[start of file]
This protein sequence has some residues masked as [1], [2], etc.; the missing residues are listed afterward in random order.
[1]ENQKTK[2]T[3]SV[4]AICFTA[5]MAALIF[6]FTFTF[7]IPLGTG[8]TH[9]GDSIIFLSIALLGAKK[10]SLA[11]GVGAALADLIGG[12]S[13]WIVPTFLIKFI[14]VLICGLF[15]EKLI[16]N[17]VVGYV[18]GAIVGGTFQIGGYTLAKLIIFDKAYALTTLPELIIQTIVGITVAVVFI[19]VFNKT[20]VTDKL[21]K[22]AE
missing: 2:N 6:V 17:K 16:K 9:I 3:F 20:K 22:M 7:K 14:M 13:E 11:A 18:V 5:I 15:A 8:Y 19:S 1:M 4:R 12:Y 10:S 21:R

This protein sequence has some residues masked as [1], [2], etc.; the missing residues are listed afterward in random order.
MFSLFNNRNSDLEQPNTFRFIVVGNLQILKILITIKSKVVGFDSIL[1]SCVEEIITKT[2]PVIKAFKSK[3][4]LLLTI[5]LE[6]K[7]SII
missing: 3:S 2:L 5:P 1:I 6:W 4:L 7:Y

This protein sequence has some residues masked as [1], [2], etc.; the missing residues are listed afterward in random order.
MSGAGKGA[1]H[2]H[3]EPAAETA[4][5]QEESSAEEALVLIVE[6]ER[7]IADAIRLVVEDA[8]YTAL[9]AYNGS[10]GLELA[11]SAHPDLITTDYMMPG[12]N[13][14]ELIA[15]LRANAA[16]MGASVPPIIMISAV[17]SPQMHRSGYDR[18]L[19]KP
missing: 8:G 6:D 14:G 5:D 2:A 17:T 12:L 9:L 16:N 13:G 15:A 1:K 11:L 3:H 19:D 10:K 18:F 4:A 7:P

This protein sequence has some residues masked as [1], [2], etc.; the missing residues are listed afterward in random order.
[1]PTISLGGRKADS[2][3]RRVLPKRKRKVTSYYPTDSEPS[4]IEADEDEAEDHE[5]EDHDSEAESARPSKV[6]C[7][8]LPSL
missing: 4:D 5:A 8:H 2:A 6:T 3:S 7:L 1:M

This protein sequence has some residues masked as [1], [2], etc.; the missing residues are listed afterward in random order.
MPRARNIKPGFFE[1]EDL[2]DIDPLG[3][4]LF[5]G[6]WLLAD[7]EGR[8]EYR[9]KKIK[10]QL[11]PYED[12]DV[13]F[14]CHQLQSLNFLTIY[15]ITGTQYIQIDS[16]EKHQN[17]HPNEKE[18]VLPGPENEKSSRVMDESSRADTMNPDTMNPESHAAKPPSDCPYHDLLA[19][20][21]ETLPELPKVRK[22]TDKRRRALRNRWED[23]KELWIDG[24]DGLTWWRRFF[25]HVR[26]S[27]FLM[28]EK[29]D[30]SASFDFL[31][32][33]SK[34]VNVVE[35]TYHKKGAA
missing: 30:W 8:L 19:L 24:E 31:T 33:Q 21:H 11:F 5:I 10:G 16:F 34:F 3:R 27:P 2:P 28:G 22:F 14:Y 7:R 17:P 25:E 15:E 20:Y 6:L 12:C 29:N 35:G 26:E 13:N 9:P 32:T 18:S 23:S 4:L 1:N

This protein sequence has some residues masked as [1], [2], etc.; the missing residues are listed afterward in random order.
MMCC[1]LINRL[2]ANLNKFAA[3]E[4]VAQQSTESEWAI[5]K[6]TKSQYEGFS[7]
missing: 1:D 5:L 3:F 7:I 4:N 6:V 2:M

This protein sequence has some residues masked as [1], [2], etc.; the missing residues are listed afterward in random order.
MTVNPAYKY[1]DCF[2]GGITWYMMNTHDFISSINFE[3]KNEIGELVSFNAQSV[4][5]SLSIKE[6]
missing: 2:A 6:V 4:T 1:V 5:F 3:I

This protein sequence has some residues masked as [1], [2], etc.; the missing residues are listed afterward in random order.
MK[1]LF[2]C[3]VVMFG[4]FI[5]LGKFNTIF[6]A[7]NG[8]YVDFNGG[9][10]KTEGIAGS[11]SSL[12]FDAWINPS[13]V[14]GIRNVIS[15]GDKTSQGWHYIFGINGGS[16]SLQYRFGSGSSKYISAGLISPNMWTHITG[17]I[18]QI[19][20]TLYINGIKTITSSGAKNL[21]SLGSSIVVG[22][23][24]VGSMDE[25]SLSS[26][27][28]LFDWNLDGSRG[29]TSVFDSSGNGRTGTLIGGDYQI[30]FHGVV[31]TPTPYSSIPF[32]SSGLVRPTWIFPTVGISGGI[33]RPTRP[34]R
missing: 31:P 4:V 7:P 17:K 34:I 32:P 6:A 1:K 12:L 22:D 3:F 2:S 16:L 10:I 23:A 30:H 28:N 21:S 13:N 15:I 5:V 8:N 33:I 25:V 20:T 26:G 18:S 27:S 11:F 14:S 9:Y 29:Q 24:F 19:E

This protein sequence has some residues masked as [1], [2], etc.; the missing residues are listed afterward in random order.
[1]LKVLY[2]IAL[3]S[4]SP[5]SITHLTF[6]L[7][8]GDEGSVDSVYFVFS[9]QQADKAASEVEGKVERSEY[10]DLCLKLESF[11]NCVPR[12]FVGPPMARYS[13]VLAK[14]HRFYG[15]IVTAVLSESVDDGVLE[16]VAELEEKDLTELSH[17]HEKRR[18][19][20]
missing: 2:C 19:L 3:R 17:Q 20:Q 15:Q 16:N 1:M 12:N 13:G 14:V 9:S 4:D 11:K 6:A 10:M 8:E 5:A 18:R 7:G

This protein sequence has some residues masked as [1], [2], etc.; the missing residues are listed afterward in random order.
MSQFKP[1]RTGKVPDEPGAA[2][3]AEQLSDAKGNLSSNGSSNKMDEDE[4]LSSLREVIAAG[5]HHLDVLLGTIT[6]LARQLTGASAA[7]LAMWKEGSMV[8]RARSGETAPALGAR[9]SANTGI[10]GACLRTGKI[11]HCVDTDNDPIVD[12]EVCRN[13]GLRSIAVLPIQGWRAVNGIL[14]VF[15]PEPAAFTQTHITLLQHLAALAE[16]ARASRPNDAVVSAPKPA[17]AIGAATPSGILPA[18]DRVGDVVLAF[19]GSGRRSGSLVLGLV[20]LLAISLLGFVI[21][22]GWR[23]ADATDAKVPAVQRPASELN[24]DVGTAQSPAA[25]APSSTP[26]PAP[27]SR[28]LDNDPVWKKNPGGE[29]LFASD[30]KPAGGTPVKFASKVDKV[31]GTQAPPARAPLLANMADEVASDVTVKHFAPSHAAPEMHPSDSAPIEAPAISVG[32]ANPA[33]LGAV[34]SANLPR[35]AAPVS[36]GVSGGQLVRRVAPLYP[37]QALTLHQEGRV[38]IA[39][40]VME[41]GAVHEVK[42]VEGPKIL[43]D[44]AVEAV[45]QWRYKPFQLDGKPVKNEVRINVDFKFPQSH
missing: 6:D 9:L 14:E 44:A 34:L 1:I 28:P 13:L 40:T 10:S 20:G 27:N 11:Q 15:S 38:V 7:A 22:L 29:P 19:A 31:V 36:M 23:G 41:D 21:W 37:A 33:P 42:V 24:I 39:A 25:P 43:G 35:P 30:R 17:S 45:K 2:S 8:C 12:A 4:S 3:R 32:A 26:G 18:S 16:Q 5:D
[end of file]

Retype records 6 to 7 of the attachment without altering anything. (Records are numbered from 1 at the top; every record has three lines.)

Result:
This protein sequence has some residues masked as [1], [2], etc.; the missing residues are listed afterward in random order.
MMCC[1]LINRL[2]ANLNKFAA[3]E[4]VAQQSTESEWAI[5]K[6]TKSQYEGFS[7]
missing: 1:D 5:L 3:F 7:I 4:N 6:V 2:M

This protein sequence has some residues masked as [1], [2], etc.; the missing residues are listed afterward in random order.
MTVNPAYKY[1]DCF[2]GGITWYMMNTHDFISSINFE[3]KNEIGELVSFNAQSV[4][5]SLSIKE[6]
missing: 2:A 6:V 4:T 1:V 5:F 3:I